Incredible Facts About Lockheed’s SR-71 Blackbird

SR-71-BlackbirdLockheed’s SR-71 is one of the most distinguished and recognizable aircraft ever built, and to the pilots who flew her, she was beloved and a joy to fly. The SR-71 went into service for the United States Air Force in 1964 and was retired from service in 1998. Built solely for reconnaissance, it performed thousands of missions throughout the Vietnam conflict and The Cold War with Russia. Capable of speeds in excess of Mach 3.0, she was extremely fast for her time, much to the chagrin of the over 4,000 missiles that tried to shoot her down.

Below are some of the more interesting facts about this mysterious and inspiring aircraft.

  • The first flight of an SR-71 took place on 22 December 1964, at Air Force Plant 42 in Palmdale, California.
  • The aircraft could reach a speed of Mach 3.4
  • Over 4,000 missiles were fired at the SR-71 over the course of its service. None of the 32 aircraft were ever shot down. The 12 Blackbirds lost in service were all due to accidents.
  • About 85% of the SR-71’s structure was made from titanium. Polymers and composites made up the remaining 15%.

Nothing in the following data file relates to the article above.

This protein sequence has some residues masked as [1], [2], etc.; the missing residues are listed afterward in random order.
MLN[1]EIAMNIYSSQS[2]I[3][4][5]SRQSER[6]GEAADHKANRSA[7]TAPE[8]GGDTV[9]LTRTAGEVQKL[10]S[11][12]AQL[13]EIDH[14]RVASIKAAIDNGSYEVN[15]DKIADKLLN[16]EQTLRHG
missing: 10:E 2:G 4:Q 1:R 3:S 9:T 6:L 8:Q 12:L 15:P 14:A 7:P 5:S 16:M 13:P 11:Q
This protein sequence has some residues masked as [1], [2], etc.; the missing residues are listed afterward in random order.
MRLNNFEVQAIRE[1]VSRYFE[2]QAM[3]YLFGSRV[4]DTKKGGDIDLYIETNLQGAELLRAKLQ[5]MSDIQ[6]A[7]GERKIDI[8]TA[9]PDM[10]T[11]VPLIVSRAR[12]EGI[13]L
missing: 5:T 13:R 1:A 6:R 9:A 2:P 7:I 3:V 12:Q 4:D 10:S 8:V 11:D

• The fuselage was made of panels that were loosely fit together. Once the aircraft was in flight, friction heated the panels, causing them to expand and fit snugly together. As a result, the aircraft leaked JP-7 jet fuel while on the ground.
  • According to pilot Richard Graham, the aircraft “is extremely quiet in the cockpit.”
  • The photographic cameras on the Blackbird could take a photograph of a vehicle’s license plate at 80,000 feet while speeding along at over 2,000 mph.
  • Surprisingly, the SR-71 never flew a mission over the landmass of Russia or China despite being designed as a spy plane during the cold war.
  • Vast amounts of titanium were needed to build the SR-71 aircraft. More than the United States had at the time. So, the CIA created fake companies all throughout the world whereby they purchased the titanium from the biggest supplier; the USSR!
  • A urine collection device (UCD) allowed pilots to relieve themselves during flight. There was no equivalent device for number 2.
  • The ultra top secret SR-71 plane was built at the Skunk Works facility in Burbank, California.
  • There were two cockpits on the SR-71, but the pilots could only communicate with one another via radio.
  • At Mach 3.2, the outer skin of the aircraft would reach a temperature of 500°F and the windshield 250°F. As a result, a massive air conditioning unit was required to keep the cockpit cool.
  • The SR-71 required a in-flight refueling after 90 minutes of supersonic flight.